My excitement built as I began to spot other scramblers making the pilgrimage to the first Sunday Scramble of 2019.
There was a convoy of Porsches, I even tried racing one off a roundabout (I lost). Then a mint Dolomite Sprint comfortably and slightly surprisingly cruised past as we made our way to Bicester Heritage for the event.
It was an early rise to get to the former RAF base for the 9am start, but as the sun broke through the murky left overs from the night before, my lack of sleep was quickly forgotten.
Without even getting out of the car my petrolhead cravings had been satisfied, the car park was a wash with rare, unusual and beautiful cars.
As I walked through the gates, I quickly realised just how special the event was. It’s not every morning that you’re greeted by the sight of a huge pre-war Bentley clattering over a kerb before being casually left, presumably parked, under a tree.
This set the tone for the rest of the day. As I wandered around the old air force base it was hard to know where to look.
In front of a nicely run-down building there was a stunning Mini joined by an ever-awkward looking Marcos. Further rotation of your neck would reveal a line of various 911s, then a perfect 356 and then a Hillman Imp.
The sheer variety of cars dotted around the architecture in a seemingly random, yet deeply satisfying way was a wonder and this was reflected in the atmosphere of the place, it was buzzing.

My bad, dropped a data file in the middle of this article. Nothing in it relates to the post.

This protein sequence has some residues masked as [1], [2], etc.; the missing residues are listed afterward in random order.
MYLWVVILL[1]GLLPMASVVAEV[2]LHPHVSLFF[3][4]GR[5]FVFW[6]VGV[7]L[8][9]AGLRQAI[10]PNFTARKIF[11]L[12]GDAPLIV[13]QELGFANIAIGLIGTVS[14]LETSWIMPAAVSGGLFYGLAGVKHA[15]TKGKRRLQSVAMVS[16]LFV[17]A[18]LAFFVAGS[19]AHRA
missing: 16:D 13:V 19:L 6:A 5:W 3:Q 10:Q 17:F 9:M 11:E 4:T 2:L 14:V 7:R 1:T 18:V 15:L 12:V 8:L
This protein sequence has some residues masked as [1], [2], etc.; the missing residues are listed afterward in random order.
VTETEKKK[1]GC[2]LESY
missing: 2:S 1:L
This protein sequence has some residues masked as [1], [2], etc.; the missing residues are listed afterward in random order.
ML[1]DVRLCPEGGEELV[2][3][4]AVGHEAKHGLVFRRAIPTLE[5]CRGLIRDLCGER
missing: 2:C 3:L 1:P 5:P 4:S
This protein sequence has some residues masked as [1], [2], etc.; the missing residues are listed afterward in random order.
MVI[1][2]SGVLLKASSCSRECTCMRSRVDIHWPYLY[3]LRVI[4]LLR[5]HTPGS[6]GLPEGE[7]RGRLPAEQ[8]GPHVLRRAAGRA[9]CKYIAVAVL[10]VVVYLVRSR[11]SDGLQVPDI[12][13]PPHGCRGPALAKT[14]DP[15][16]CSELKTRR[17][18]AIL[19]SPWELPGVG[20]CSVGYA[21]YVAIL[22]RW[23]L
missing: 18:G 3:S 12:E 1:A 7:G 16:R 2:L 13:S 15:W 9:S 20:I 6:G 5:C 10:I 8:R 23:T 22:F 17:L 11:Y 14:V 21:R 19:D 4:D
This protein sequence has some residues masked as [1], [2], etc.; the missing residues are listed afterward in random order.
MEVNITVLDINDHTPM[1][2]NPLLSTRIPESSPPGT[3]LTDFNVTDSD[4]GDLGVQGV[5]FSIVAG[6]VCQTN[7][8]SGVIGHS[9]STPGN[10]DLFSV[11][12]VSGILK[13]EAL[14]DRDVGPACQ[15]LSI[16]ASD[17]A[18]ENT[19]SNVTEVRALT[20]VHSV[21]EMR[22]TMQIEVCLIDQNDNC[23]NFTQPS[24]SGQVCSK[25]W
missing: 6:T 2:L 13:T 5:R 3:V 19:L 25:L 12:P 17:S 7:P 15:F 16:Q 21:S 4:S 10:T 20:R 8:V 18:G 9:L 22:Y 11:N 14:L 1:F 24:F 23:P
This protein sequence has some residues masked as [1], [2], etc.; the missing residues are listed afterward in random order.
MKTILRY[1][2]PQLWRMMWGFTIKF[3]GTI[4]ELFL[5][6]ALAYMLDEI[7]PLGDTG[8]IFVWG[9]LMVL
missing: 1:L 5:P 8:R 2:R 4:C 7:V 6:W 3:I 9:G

There was truly something for everybody. Looking past some old Americana you’d spot the distinctively angular shape of an Aventador and next to the line for coffee, a 600LT sat looking ready to set a new lap record around the 420-acre site.
Multiple car clubs attended the event and were parked up in a sperate area of the car park. Personally, I wasn’t that interested in this, but should anyone prefer their car shows to come in designated sections, it would no doubt add to the experience.
Bicester Heritage isn’t just used for shows, it is also a hub for car related businesses and for the Scramble some opened their doors to the public. This allowed us to catch a glimpse of what goes on when the site isn’t swarmed with enthusiasts.
It appears that Bicester heritage are succeeding in their ‘plan to create the UK’s principal destination for anyone who wants to experience motor cars from all eras, including the future.’ I’ve got my eyes glued to the website as I’m keen to attend more events at this glorious venue.